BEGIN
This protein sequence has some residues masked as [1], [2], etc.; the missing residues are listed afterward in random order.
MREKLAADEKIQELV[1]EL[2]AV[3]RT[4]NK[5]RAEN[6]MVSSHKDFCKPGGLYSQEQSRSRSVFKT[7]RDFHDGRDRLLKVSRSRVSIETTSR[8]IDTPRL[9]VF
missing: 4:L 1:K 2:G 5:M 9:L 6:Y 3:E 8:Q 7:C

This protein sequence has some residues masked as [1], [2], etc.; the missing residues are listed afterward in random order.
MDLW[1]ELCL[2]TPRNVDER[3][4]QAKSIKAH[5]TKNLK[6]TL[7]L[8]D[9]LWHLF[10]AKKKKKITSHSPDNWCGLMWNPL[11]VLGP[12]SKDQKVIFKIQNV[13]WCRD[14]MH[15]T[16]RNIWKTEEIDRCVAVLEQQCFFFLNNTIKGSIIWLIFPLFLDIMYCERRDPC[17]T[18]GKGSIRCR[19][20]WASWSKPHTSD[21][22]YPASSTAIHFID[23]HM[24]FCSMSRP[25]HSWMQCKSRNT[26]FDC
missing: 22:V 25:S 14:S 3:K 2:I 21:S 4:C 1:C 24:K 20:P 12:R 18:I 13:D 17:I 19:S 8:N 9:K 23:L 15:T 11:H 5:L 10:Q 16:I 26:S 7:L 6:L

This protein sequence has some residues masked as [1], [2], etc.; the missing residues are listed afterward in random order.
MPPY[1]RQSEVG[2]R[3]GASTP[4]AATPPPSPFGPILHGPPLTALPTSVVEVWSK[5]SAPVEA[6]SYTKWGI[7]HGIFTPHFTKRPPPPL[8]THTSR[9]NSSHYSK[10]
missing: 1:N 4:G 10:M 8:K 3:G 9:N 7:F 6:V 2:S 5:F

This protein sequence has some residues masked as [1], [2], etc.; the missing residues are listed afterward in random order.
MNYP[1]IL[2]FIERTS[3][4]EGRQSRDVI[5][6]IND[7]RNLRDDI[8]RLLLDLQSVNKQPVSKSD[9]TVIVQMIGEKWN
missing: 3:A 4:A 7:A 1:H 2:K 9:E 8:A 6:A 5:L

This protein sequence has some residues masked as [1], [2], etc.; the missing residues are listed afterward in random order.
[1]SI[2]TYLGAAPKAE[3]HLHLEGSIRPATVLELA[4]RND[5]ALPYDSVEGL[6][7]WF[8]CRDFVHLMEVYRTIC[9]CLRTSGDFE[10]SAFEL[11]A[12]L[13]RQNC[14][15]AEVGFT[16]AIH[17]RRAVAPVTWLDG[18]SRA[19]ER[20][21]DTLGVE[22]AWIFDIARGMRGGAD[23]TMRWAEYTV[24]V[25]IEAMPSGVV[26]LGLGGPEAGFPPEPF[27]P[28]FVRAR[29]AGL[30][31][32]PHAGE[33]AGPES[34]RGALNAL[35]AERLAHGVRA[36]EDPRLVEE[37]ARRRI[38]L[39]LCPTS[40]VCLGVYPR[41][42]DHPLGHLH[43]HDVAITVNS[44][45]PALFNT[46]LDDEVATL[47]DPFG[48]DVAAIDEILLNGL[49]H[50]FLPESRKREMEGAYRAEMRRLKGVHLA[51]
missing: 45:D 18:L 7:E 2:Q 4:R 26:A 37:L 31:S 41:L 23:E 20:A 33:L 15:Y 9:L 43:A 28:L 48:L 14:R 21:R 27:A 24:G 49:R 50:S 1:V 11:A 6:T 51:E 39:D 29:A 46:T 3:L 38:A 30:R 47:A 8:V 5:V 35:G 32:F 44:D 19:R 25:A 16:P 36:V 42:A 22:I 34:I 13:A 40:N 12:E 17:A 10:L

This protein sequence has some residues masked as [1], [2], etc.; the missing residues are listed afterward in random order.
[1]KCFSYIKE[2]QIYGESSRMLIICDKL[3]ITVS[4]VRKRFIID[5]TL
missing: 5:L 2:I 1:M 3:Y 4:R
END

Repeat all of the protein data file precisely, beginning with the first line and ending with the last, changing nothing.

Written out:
This protein sequence has some residues masked as [1], [2], etc.; the missing residues are listed afterward in random order.
MREKLAADEKIQELV[1]EL[2]AV[3]RT[4]NK[5]RAEN[6]MVSSHKDFCKPGGLYSQEQSRSRSVFKT[7]RDFHDGRDRLLKVSRSRVSIETTSR[8]IDTPRL[9]VF
missing: 4:L 1:K 2:G 5:M 9:L 6:Y 3:E 8:Q 7:C

This protein sequence has some residues masked as [1], [2], etc.; the missing residues are listed afterward in random order.
MDLW[1]ELCL[2]TPRNVDER[3][4]QAKSIKAH[5]TKNLK[6]TL[7]L[8]D[9]LWHLF[10]AKKKKKITSHSPDNWCGLMWNPL[11]VLGP[12]SKDQKVIFKIQNV[13]WCRD[14]MH[15]T[16]RNIWKTEEIDRCVAVLEQQCFFFLNNTIKGSIIWLIFPLFLDIMYCERRDPC[17]T[18]GKGSIRCR[19][20]WASWSKPHTSD[21][22]YPASSTAIHFID[23]HM[24]FCSMSRP[25]HSWMQCKSRNT[26]FDC
missing: 22:V 25:S 14:S 3:K 2:I 21:S 4:C 1:C 24:K 20:P 12:R 18:I 13:D 17:I 19:S 8:N 9:K 23:L 15:T 11:H 5:L 10:Q 16:I 26:S 7:L 6:L

This protein sequence has some residues masked as [1], [2], etc.; the missing residues are listed afterward in random order.
MPPY[1]RQSEVG[2]R[3]GASTP[4]AATPPPSPFGPILHGPPLTALPTSVVEVWSK[5]SAPVEA[6]SYTKWGI[7]HGIFTPHFTKRPPPPL[8]THTSR[9]NSSHYSK[10]
missing: 1:N 4:G 10:M 8:K 3:G 9:N 7:F 6:V 2:S 5:F

This protein sequence has some residues masked as [1], [2], etc.; the missing residues are listed afterward in random order.
MNYP[1]IL[2]FIERTS[3][4]EGRQSRDVI[5][6]IND[7]RNLRDDI[8]RLLLDLQSVNKQPVSKSD[9]TVIVQMIGEKWN
missing: 3:A 4:A 7:A 1:H 2:K 9:E 8:A 6:A 5:L

This protein sequence has some residues masked as [1], [2], etc.; the missing residues are listed afterward in random order.
[1]SI[2]TYLGAAPKAE[3]HLHLEGSIRPATVLELA[4]RND[5]ALPYDSVEGL[6][7]WF[8]CRDFVHLMEVYRTIC[9]CLRTSGDFE[10]SAFEL[11]A[12]L[13]RQNC[14][15]AEVGFT[16]AIH[17]RRAVAPVTWLDG[18]SRA[19]ER[20][21]DTLGVE[22]AWIFDIARGMRGGAD[23]TMRWAEYTV[24]V[25]IEAMPSGVV[26]LGLGGPEAGFPPEPF[27]P[28]FVRAR[29]AGL[30][31][32]PHAGE[33]AGPES[34]RGALNAL[35]AERLAHGVRA[36]EDPRLVEE[37]ARRRI[38]L[39]LCPTS[40]VCLGVYPR[41][42]DHPLGHLH[43]HDVAITVNS[44][45]PALFNT[46]LDDEVATL[47]DPFG[48]DVAAIDEILLNGL[49]H[50]FLPESRKREMEGAYRAEMRRLKGVHLA[51]
missing: 45:D 18:L 7:E 2:Q 4:R 26:A 37:L 31:S 41:L 23:E 20:A 33:L 15:Y 9:L 43:A 28:L 48:L 14:R 21:R 27:A 24:G 49:R 50:S 1:V 11:A 6:T 51:E 39:D 29:A 46:T 3:L 38:A 30:R 47:A 8:V 5:V 35:G 32:F 44:D 19:R 25:A 16:P 36:V 42:A 22:I 34:I 13:A 40:N 12:E 17:A 10:L

This protein sequence has some residues masked as [1], [2], etc.; the missing residues are listed afterward in random order.
[1]KCFSYIKE[2]QIYGESSRMLIICDKL[3]ITVS[4]VRKRFIID[5]TL
missing: 5:L 2:I 1:M 3:Y 4:R